Blood Pressure Medication Has A Little-Known Effect On Your Skin

There are a few different medications to treat high blood pressure and each of them works differently. For example, some medications, like potassium-sparing diuretics, relieve pressure on your blood vessels by promoting water and sodium loss in your body. There are other medications that help relax your blood vessels in an attempt to reduce blood pressure, and there are still more that work by making your heart beat slower.

A drug that belongs to the first category, diuretics, called spironolactone, also has an unexpected effect on your skin: It can clear up hormonal acne. According to a 2023 randomized control study published in the British Medical Journal, this blood pressure medication was found to be a good alternative to oral antibiotics when it came to treating acne in women. The participants included 410 women with an average age of 29 who had acne for a period of more than half a year. The women were divided in half — one group receiving spironolactone and the other a placebo. After 24 weeks of consuming the blood pressure medication, the women saw significant improvement in their skin condition, when compared with the placebo group.

"Spironolactone lowers blood pressure by acting on specific hormones in the body. These hormones just so happen to play a role in hormonal acne. Dermatologists have used spironolactone for many years as a well-studied and effective treatment option for hormonal acne," explained dermatology resident, Dr. Claudia Ricotti (via Cleveland Clinic). Understanding how spironolactone works first involves understanding what happens to your body when you take blood pressure medication.

Here's how this blood pressure medication works for your skin

Excess sebum caused by an increased amount of testosterone, which belongs to "male hormones," also known as androgens, is one of the reasons for hormonal acne. When you have more of the oily substance in your skin glands, your pores can become clogged. 

Spironolactone, as a blood pressure medication, is thought to block a hormone called aldosterone, an adrenal cortex hormone. Aldosterone, along with another hormone called vasopressin or antidiuretic hormone, helps your kidneys retain sodium. When spironolactone blocks aldosterone, it is essentially thwarting this sodium-retaining function, leading to a flushing out of salt and water from your system (hence, the reduction in blood pressure). 

What spironolactone also unexpectedly does when blocking aldosterone is mess with the release of another adrenal cortex hormone – androgens. For women with hormonal acne, this can mean a welcomed relief from hormonal acne, which typically "presents on the jawline, neck, and chest," according to clinical director of the Mohs and Dermatologic Surgery Center at Brigham and Women's Hospital, Dr. Abigail Waldman (via Everyday Health). Spironolactone, however, is not recommended as an effective treatment for acne in men. This is mainly due some of its side effects, including breast enlargement. Speaking of side effects, let's take a look at them more closely.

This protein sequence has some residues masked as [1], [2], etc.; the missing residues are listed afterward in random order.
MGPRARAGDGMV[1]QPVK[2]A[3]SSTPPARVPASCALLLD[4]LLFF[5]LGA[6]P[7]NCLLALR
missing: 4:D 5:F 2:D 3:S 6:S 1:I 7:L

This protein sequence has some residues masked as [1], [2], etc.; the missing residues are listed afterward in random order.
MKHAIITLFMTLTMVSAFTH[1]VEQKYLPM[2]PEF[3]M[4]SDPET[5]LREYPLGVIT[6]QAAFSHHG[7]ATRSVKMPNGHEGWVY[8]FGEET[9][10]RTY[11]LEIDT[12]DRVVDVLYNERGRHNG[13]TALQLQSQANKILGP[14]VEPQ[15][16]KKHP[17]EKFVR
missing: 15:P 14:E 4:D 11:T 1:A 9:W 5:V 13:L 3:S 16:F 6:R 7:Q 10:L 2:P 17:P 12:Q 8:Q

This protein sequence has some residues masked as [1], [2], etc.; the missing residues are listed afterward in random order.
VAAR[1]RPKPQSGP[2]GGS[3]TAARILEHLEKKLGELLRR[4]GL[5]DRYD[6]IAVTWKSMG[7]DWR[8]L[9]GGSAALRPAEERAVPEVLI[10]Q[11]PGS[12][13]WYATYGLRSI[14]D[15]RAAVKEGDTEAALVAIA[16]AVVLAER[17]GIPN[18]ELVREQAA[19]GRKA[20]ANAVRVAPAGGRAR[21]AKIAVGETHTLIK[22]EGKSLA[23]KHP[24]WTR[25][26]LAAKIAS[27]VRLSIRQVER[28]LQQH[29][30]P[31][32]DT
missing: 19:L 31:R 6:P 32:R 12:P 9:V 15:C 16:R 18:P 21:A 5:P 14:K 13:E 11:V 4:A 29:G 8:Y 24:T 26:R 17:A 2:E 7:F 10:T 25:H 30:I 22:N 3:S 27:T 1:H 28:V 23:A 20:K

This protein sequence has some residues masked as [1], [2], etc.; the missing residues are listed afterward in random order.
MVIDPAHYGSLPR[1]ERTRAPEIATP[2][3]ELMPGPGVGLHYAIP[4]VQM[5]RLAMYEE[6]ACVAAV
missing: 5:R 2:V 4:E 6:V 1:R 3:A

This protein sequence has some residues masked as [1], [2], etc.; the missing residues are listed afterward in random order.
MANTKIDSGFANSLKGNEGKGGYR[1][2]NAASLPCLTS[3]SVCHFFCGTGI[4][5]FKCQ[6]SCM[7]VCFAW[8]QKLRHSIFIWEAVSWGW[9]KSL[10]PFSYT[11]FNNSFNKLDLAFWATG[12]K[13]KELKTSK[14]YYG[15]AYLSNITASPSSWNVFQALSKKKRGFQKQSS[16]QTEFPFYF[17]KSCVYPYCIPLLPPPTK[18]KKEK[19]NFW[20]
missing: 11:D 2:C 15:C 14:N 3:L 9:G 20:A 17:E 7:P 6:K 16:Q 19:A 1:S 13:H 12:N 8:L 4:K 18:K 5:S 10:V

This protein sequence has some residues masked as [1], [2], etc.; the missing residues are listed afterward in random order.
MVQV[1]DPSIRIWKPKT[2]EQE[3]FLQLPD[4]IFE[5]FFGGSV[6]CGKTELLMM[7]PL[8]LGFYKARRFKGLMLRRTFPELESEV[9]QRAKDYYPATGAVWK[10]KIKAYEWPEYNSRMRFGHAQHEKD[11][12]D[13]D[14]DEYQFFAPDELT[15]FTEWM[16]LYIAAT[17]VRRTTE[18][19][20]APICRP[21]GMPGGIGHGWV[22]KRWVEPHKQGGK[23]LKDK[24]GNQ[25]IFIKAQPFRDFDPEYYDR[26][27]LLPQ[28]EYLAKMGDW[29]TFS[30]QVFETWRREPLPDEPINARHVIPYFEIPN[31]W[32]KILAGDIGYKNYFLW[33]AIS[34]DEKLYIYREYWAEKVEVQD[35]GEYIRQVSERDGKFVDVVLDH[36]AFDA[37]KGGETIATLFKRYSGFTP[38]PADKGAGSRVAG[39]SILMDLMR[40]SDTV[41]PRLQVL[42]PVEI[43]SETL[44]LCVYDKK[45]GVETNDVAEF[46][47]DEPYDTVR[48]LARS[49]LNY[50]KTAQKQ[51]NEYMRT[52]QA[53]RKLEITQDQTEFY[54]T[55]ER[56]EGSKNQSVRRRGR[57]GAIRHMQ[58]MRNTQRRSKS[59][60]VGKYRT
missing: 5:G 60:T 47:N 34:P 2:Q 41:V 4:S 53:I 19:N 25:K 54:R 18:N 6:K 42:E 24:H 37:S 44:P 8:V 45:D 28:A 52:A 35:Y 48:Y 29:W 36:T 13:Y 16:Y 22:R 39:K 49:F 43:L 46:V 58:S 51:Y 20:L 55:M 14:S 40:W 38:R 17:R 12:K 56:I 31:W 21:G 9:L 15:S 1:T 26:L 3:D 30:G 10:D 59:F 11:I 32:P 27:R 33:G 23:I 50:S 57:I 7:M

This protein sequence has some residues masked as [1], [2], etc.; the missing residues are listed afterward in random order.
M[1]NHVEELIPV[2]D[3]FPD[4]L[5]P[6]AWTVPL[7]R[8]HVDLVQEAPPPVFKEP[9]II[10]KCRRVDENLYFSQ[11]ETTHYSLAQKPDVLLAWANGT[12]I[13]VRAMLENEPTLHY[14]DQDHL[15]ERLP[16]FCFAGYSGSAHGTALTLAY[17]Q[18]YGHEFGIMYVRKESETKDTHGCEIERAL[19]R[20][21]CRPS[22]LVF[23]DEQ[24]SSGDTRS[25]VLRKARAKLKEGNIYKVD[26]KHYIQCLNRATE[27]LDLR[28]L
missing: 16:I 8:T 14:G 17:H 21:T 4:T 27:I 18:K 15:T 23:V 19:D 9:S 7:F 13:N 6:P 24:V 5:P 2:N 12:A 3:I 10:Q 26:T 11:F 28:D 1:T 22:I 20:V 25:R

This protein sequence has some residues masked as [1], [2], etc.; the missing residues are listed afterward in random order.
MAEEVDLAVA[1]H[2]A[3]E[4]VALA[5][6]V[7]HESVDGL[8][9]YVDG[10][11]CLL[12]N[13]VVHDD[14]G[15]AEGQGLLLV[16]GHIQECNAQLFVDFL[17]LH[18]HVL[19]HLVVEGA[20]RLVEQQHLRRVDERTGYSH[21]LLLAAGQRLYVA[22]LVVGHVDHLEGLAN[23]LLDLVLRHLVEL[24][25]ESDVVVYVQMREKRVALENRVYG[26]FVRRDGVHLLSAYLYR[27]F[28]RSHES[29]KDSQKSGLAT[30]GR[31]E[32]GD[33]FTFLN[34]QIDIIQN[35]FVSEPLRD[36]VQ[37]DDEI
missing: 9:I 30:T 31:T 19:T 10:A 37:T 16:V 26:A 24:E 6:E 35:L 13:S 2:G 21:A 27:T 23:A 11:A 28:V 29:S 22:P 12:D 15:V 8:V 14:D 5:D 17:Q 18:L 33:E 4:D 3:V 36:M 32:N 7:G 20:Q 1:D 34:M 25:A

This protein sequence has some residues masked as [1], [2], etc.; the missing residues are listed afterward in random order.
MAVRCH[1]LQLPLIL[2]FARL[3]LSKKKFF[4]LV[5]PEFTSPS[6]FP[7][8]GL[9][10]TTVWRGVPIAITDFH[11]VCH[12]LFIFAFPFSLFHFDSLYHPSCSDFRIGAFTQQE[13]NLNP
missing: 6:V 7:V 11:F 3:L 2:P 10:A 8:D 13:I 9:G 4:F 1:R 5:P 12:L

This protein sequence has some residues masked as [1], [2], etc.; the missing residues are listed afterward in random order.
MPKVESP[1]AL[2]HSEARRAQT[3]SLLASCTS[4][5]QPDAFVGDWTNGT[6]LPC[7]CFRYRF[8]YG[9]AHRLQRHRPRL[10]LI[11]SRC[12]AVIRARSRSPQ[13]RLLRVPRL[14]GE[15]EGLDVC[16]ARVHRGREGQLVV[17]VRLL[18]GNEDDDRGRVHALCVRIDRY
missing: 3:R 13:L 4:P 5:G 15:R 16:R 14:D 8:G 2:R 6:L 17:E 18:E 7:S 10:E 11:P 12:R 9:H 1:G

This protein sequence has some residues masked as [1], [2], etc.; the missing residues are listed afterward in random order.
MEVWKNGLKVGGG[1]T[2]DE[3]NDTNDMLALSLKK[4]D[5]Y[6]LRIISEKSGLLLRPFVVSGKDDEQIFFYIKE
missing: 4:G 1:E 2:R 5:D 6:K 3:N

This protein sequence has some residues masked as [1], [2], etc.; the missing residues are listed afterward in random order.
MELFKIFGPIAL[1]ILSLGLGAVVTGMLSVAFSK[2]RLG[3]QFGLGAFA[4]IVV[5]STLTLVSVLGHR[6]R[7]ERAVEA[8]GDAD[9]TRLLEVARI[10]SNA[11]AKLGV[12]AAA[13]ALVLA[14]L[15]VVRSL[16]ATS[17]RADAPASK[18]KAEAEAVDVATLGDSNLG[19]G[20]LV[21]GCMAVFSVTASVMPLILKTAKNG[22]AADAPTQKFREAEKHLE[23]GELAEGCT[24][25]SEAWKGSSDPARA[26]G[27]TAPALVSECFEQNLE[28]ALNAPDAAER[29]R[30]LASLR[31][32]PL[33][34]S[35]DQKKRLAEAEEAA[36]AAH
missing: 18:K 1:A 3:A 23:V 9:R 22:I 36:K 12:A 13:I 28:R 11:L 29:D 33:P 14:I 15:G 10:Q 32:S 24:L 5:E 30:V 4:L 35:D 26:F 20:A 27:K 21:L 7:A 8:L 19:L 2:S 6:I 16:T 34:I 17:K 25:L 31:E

What are the side effects of spironolactone?

Bleeding gums, bloody urine, blurred vision, cough, constipation, diarrhea, dizziness, drowsiness, headache, heartburn, hives, nausea, loss of appetite, vomiting, and weight gain are some of the blood pressure medication's side effects. You could also experience scaling of the nipple, dimpling in your breast skin, inverted nipples, painful and irregular periods, tender breasts, and breast enlargement. High potassium levels are another side effect of spironolactone, so this is something someone with kidney issues should be mindful of. 

Even so, this unexpected acne medication has seen an uptick in use in the recent years, according to an Epic Research report conducted on behalf of NBC News. Experts attribute this increase to a combination of factors. The American Academy of Dermatology's push for antibiotic stewardship could be one reason, per dermatologist and epidemiologist at Brigham and Women's Hospital in Boston, Dr. John Barbieri (via NBC News). Overuse of antibiotics can be difficult on your gut. Antibiotic resistance and immune system damage are other concerns. There has also been a shift in women who take birth control pills to manage hormonal acne/prevent pregnancy. With people opting for IUDs and other forms of contraception, spironolactone, could be an effective way of bringing acne under control, added Dr. Barbieri.

If you're wondering about spironolactone and whether or not it would work for your hormonal acne, your best options would be to discuss the possibility of trying it with your dermatologist. On a similar note, antidepressants have an unexpected effect on your skin too. Perhaps, you'd like to find out more.